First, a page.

Structure and Unions, User Defined Variables

19/03/2020 0 By indiafreenotes

Similarities between Structure and Union

  1. Both are user-defined data types used to store data of different types as a single unit.
  2. Their members can be objects of any type, including other structures and unions or arrays. A member can also consist of a bit field.
  3. Both structures and unions support only assignment = and sizeof operators. The two structures or unions in the assignment must have the same members and member types.
  4. A structure or a union can be passed by value to functions and returned by value by functions. The argument must have the same type as the function parameter. A structure or union is passed by value just like a scalar variable as a corresponding parameter.
  5. Operator is used for accessing members.

Structure and union both are user defined data types which contains variables of different data types. Both of them have same syntax for definition, declaration of variables and for accessing members. Still there are many difference between structure and union. In this tutorial we will take a look on those differences.

Difference between Structure and Union

Structure Union

In structure each member get separate space in memory. Take below example.

struct student { int rollno; char gender; float marks; }s1;

The total memory required to store a structure variable is equal to the sum of size of all the members. In above case 7 bytes (2+1+4) will be required to store structure variable s1.

In union, the total memory space allocated is equal to the member with largest size. All other members share the same memory space. This is the biggest difference between structure and union.

union student { int rollno; char gender; float marks; }s1;

In above example variable marks is of float type and have largest size (4 bytes). So the total memory required to store union variable s1 is 4 bytes.

We can access any member in any sequence.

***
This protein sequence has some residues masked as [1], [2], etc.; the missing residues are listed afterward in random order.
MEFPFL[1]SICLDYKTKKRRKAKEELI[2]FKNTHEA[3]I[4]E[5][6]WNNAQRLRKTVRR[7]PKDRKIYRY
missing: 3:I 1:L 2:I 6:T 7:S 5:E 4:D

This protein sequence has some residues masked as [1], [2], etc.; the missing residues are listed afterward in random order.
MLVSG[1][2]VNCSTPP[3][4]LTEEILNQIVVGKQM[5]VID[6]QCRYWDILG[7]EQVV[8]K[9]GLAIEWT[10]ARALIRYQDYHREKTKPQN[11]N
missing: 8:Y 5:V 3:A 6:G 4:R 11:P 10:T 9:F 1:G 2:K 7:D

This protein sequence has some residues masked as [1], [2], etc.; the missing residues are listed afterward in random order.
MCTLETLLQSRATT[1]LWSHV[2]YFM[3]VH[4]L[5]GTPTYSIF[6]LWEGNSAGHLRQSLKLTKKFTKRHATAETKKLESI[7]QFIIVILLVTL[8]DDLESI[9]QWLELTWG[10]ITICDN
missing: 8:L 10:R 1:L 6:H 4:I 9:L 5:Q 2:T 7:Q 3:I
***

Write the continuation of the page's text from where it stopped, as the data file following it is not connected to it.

s1.rollno = 20; s1.marks = 90.0; printf(“%d”,s1.rollno);

The above code will work fine but will show erroneous output in the case of union. We can access only that variable whose value is recently stored.

s1.rollno = 20; s1.marks = 90.0; printf(“%d”,s1.rollno);

The above code will show erroneous output. The value of rollno is lost as most recently we have stored value in marks. This is because all the members share same memory space.

All the members can be initialized while declaring the variable of structure. Only first member can be initialized while declaring the variable of union. In above example we can initialize only variable rollno at the time of declaration of variable.

User Defined Variables

User-defined variables are variables which can be created by the user and exist in the session. This means that no one can access user-defined variables that have been set by another user, and when the session is closed these variables expire. However, these variables can be shared between several queries and stored programs.

User-defined variables names must be preceded by a single at character (@). While it is safe to use a reserved word as a user-variable name, the only allowed characters are ASCII letters, digits, dollar sign ($), underscore (_) and dot (.). If other characters are used, the name can be quoted in one of the following ways:

  • @`var_name`
  • @’var_name’
  • @”var_name”

These characters can be escaped as usual.

User-variables names are case insensitive, though they were case sensitive in MySQL 4.1 and older versions.

User-defined variables cannot be declared. They can be read even if no value has been set yet; in that case, they are NULL. To set a value for a user-defined variable you can use:

SET statement;

:= operator within a SQL statement;

SELECT … INTO.

Since user-defined variables type cannot be declared, the only way to force their type is using CAST() or CONVERT():

SET @str = CAST(123 AS CHAR(5));

If a variable has not been used yet, its value is NULL:

SELECT @x IS NULL;

+————+

| @x IS NULL |

+————+

|          1 |

+————+

It is unsafe to read a user-defined variable and set its value in the same statement (unless the command is SET), because the order of these actions is undefined.

User-defined variables can be used in most MariaDB’s statements and clauses which accept an SQL expression. However there are some exceptions, like the LIMIT clause.

They must be used to PREPARE a prepared statement:

@sql = ‘DELETE FROM my_table WHERE c>1;’;

PREPARE stmt FROM @sql;

EXECUTE stmt;

DEALLOCATE PREPARE stmt;

Another common use is to include a counter in a query:

SET @var = 0;

SELECT a, b, c, (@var:=@var+1) AS counter FROM my_table;